Gorsedh Kernow Conference 2015 – The Protection of National Minorities: A Review

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The 2015 Gorsedh Kernow Conference took place in the Chamber of St. Austell Town Council on Friday 4th September. Entitled: The Framework Convention for the Protection of National Minorities – Facts and opportunities, it was a day long session exploring the benefits and challenges for Cornwall almost 18 months on after it was designated with National Minority Status at long last.

This was an event that anyone with even the vaguest interest in Cornish Identity wanted to attend, and such was the demand that extra seating had to be found for those who booked their ticket late. Conference was opened by the outgoing Grand Bard Maureen Fuller, who presented an excellent duel language speech in both Kernewek and English.

The first session was led by Ian Saltern, who put in a lot of work to Cornwall’s application document. He stated the importance of the fact that, contrary to press reports, the Framework Convention for the Protection of National Minorities has nothing to do with the EU – it comes from the Council of Europe (a body with 47 members, 28 of which are in the EU). He outlined the fact that the framework entered into force on 1st February 1998 and it allows National Minorities to “express, preserve and develop their culture and identity.” Interestingly, Saltern revealed that there is no agreed definition among member states of what a National Minority is. Tellingly, France has not signed up, hence a lack of recognition or protection for our Breton cousins, or those in Alsace.

With Cornwall now a recognised member, Saltern emphasised the fact that Great Britain, as a member of the Council for Europe is “beholden to actively take action in relation to their minority groups.” One particularly interesting part of the Framework convention appears in Article 12/14 where it clearly states: “If there is sufficient demand, to ensure within their education systems, adequate opportunities for being taught the Minority language.” Is this a chance for Kernewek to get back on the school curriculum in Cornwall? One can only hope.

Matt Barton, the Assistant Head of Customers and Communities for Cornwall Council then spoke on what the Council has done, or soon will be doing in terms of the framework convention. Barton believed that “It acts as leverage as a force for positive change, and can be used as a tool of significant influence which will also create fresh impetus, focus and awareness.” He stated that Cornwall Council is now reviewing its policy towards Kernewek, and outlined the fact that Devon and Cornwall Police now have powers to “record details and take action of hate incidents/hate crimes against people because of their Cornish identity.” Whilst these words were welcome, it did feel rather like they were merely going through the motions and not using the Minority Status as a springboard to push for greater powers and recognition.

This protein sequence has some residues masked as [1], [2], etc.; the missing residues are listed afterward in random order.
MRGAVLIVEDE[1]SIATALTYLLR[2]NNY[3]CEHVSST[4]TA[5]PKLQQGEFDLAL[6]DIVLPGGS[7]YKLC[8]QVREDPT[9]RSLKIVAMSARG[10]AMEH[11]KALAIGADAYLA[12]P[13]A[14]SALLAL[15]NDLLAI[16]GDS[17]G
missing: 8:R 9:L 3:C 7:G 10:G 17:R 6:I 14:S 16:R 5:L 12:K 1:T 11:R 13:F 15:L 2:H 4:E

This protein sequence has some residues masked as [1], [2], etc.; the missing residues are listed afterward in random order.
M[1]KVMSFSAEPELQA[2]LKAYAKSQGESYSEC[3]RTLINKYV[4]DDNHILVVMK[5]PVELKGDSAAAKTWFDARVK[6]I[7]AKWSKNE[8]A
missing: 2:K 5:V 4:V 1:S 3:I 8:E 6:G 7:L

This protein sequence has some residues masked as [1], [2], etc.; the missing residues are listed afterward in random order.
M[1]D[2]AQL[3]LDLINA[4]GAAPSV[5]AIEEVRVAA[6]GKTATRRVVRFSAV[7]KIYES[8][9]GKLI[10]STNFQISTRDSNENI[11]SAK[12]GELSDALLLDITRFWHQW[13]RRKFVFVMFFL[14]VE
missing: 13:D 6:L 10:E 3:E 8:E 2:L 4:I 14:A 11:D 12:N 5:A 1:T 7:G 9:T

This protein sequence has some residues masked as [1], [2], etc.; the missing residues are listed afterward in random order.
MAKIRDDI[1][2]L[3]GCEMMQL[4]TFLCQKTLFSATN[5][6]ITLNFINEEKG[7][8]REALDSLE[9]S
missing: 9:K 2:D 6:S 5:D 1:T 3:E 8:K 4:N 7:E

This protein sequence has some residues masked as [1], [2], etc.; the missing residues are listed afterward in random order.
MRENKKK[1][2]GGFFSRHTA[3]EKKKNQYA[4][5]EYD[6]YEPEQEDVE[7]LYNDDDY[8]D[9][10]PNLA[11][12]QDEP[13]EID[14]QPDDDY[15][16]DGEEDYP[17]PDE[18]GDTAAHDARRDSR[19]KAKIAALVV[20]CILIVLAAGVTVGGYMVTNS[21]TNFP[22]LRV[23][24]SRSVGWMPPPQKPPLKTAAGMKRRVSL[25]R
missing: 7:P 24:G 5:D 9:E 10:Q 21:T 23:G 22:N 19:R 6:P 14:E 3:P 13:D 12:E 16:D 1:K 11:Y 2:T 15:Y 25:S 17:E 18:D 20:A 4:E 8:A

However, things became a bit more positive with the keynote address from John Pollard, the leader of Cornwall Council. He spoke initially about the devolution plan that has been handed to Cornwall from Westminster, and crucially added: “A Senedh Kernow is the second step. It will happen.” Pollard also revealed that he has told Westminster that Cornwall does not want an elected Mayor, but true devolved powers. He also stated that the Conservative government has recently refused Cornwall Council powers for funding affordable housing for Cornish people, which is nothing short of an outrage.

On the whole, as you would expect, there was a true sense that the audience were fiercely demanding more powers for Cornwall, whilst welcoming what has already come. There was also a feeling, to me that a number, myself included, are of the opinion that, since the award of Minority Status in April 2014, very little else has happened. The momentum needs to continue and gather pace.

I strongly believe that Cornish primary schools need to be given help to develop their curriculums along the lines of Cornish Culture – and I am more than up for playing a major role in doing this. If we can ensure the very young get a full grasp of their ‘native land’ and why it is so special and different from the land across The Tamar, then we’re off to a good start!

Kernow bys vyken!

NB – if you haven’t read the Council of Europe Framework document for the Protection of National Minorities, I urge you to do so, it is vital for Cornwall – go to https://rm.coe.int/CoERMPublicCommonSearchServices/DisplayDCTMContent?documentId=09000016800c10cf

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